A TAXONOMY OF 4 X 4 tiles of 1 bit per pixels, according to symmetries. What symmetries am I counting?

- inverse of colors
- horizontal flip
- vertical flip
- 90 degree rotations.
- wrap-around offsets of the pixels (2 and 1 pixels, up and down making this 4 total mutations)
- the above in every possible combination
- sorted by the unique results.

first up, there’s two patterns that yield only two unique results after undergoing all of the above. Checkerboard, and pure black/white.

for the purposes of encoding an image, and we like variable width codes, the best way to do this seems to be to stick with the maximum width being “a code”, with smaler widths secretly being one big width code representing semantically, two or more smaller codes, this might be equivalent to huffman?

file:///Volumes/dev/organised/4x4%20experiments/enumerate256b.html

- enumerate every 4x4 1bit plane (65536).
- for each, apply the permutations: hflip, vflip, rotate90, invert, in each of the 16 possible combinations.
- associate all the resulting combinations with a sequential index
- 3a. optionally index “palindromic” patterns that match one or more permutations of themselves.

- add all the resulting combinations to a set of 1-bit planes that will now be skipped and not tested.
- call the resulting set BP, with each sequential index being associated with a related set of permutations. the canonical permutation for each item in BP is the one with the lowest numerical value.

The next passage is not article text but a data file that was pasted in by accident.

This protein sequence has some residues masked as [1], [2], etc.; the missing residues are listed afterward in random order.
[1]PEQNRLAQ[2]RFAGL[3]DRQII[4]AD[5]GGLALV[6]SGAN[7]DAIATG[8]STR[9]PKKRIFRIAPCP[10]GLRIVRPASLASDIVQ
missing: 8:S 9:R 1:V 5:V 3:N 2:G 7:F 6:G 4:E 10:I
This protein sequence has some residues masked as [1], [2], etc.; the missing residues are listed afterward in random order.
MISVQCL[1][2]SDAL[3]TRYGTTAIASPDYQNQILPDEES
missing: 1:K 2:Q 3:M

- produce a reverse lookup to find the canonical representation for any 16-bit number, plus the 4 bit hvri number needed to transform the canonical to the supplied.
- for each {BPi,BPi,BPi} set:
- For each resulting image, remap 0-7 in every permutation.
- permute every combination of HVRI,HVRI,HVRI
- take resulting set and apply a sequential index called 3BPi
- and the resulting permutations to a list of {BPi,BPi,BPi} that will not be checked, skipped.

the one with the lowest numerical value. 6. produce a reverse lookup to find the canonical representation for any 16-bit number, plus the 4 bit hvri number needed to transform the canonical to the supplied. 7. for each {BPi,BPi,BPi} set: 8. For each resulting image, remap 0-7 in every permutation. 9, permute every combination of HVRI,HVRI,HVRI 10, take resulting set and apply a sequential index called 3BPi 11, and the resulting permutations to a list of {BPi,BPi,BPi} that will not be checked, skipped.

numbers to the right = 16 symmetry group ids.

ID calculated by the lowest hexidecimal numeric value of the tiles in the group, when a tiles’ bitpatterns are converted to numbers.

0000

2

5a5a

2

0F0F

4

0505

8

36c9

8, 36c9

00FF

0FF0

8, 00FF

33cc 6996

3cc3

8, 33cc

3c3c

5aa5

8, 3c3c

00F0

000F

16

0104

0208 050A

16 16

16, 05F5 16. 05FA

2184

1842 1A4A

1842

1248 2585

16 16

174d

174d 1e1e

1d47

1d47 2d2d

16 16

1 pixel, every configuration

0001

0002

0002

0020

32

2 pixels in every configuration.

0003

0022

0060

selection of 4096 tiles

center mask, all symmetries.

center mask, no shifting.

corners masking, high symmetry

corners no shift symmetry

hamming pattern

xor masking the 2x2 patterns to find sets

in other word, xor masking doubled 2x2 patterns on these 4x4 patterns can produce every other pattern.

Hamming distance of 1 from each progressive tile

removed from occurring in the rest.

in other words, each tile cannot have

same but with shifting symmetries added in. is there a difference?

hamming distance 2 eliminated

hamming 2 with xor masks

partially sorted by hand

only flipping and inversion

from the other category, some interesting groups

L: 8 o: 1e22 i: 279

L: 8 o: 1e2a i: 280

L: 8 o: 71f i: 124

one of the many x256 groups

I’ve clearly screwed something up. there’s duplicates here.